Knight Foundation invests $1 million in projects to engage citizens with data

16th June 2020 Sarah Wray

Knight Foundation is investing US$1 million to fund seven US initiatives which use data for civic engagement.

The non-profit organisation says that despite unprecedented amounts of big data being made available by governments and private companies, it is typically only accessed by people with the specialist technical knowledge to mine it.

The projects were chosen after the Knight Foundation put out an open call in November for ideas to transform how data is used. They include a 3D data visualisation platform to engage young people in planning in the City of Charlotte; a university partnership using municipal data from Philadelphia in a SimCity-type game and a collaboration in Wichita to make civic data accessible via audio for the blind and visually impaired.

Knight’s funding aims to connect more residents with data, increase public trust around data and explore new ways to capture community sentiment. Knight Foundation, which invests in journalism, the arts, education and related programmes in 26 cities where the brothers John S. and James L. Knight once published newspapers, argues that better citizen engagement with data can also foster greater government and institutional accountability.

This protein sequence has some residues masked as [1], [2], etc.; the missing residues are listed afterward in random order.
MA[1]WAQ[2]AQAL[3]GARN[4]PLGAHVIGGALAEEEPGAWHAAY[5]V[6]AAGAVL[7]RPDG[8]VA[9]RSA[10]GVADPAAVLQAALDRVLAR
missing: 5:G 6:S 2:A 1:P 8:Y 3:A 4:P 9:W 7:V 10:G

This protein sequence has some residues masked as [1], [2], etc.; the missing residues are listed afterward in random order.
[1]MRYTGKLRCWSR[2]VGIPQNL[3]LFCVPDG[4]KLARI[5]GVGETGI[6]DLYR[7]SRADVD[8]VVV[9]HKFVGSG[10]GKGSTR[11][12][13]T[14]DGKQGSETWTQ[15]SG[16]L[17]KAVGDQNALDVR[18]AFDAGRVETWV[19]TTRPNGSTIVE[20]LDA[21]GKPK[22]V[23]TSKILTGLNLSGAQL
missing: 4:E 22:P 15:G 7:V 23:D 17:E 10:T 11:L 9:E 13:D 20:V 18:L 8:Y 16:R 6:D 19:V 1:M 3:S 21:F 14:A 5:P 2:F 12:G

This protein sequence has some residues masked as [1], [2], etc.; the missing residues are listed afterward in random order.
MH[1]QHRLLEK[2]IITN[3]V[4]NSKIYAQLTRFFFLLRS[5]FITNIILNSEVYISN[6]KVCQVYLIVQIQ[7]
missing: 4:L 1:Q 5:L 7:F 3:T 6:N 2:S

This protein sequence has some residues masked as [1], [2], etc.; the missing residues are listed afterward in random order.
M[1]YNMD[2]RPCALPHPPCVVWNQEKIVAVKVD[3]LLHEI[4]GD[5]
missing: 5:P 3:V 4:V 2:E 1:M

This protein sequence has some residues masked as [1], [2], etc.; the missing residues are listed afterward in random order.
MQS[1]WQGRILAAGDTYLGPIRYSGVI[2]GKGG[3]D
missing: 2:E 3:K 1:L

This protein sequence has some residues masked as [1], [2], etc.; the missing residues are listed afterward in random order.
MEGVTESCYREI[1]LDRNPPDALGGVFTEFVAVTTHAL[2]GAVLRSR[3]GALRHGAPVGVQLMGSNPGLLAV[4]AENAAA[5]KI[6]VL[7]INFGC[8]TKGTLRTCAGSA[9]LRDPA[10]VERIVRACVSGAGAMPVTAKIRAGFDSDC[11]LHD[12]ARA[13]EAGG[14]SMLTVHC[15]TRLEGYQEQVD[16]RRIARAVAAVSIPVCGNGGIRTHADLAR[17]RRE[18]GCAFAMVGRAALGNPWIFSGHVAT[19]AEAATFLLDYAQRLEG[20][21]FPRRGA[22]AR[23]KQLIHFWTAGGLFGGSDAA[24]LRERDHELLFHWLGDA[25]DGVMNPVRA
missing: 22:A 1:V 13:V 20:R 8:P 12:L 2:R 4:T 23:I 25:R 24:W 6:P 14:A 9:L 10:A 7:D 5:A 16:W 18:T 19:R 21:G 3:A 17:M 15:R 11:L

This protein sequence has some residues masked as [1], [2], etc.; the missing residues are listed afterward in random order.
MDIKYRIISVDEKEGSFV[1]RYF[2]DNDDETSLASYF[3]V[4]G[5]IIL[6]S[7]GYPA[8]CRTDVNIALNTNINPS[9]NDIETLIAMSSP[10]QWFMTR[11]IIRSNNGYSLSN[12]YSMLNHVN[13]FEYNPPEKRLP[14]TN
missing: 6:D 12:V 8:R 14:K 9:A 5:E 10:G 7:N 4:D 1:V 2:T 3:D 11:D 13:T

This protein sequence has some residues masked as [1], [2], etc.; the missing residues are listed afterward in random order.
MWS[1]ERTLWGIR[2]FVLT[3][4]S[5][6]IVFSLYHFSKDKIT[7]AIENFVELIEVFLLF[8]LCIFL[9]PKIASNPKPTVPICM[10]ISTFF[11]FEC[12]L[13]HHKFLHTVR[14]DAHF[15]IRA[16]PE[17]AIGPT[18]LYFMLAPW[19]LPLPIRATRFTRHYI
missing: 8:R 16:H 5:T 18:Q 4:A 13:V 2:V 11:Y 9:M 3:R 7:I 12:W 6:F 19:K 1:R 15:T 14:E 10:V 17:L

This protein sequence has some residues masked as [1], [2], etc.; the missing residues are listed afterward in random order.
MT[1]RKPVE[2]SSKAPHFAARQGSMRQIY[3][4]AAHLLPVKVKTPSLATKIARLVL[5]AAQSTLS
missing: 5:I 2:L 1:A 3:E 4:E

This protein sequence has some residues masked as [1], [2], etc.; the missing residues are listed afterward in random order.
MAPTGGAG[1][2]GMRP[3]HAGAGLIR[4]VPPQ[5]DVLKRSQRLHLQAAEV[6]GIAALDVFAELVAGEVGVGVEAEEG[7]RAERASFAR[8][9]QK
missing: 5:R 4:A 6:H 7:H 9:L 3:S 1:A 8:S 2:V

Making data accessible

Other initiatives include a real-time asthma risk alert pilot in Long Beach based on pollution levels and a project in San Jose which uses augmented reality to create data visualisations telling pedestrians more about public spaces. A further project in Philadelphia uses data to help residents identify unsafe construction and another lets citizens contribute to plans for a busy central district using digital tools.

Lilian Coral, Knight’s Director for National Strategy and Technology Innovation, said: “These projects meet residents where they are — on platforms they recognise and in the cities they know — to show that we can engage residents with data and create more responsive communities.

“Utilised well, open data could help local governments effectively tackle major community issues, such as the health effects of lead and pollution, or growing gentrification in communities,” she added.

The open data initiative is part of Knight’s Smart Cities programme.

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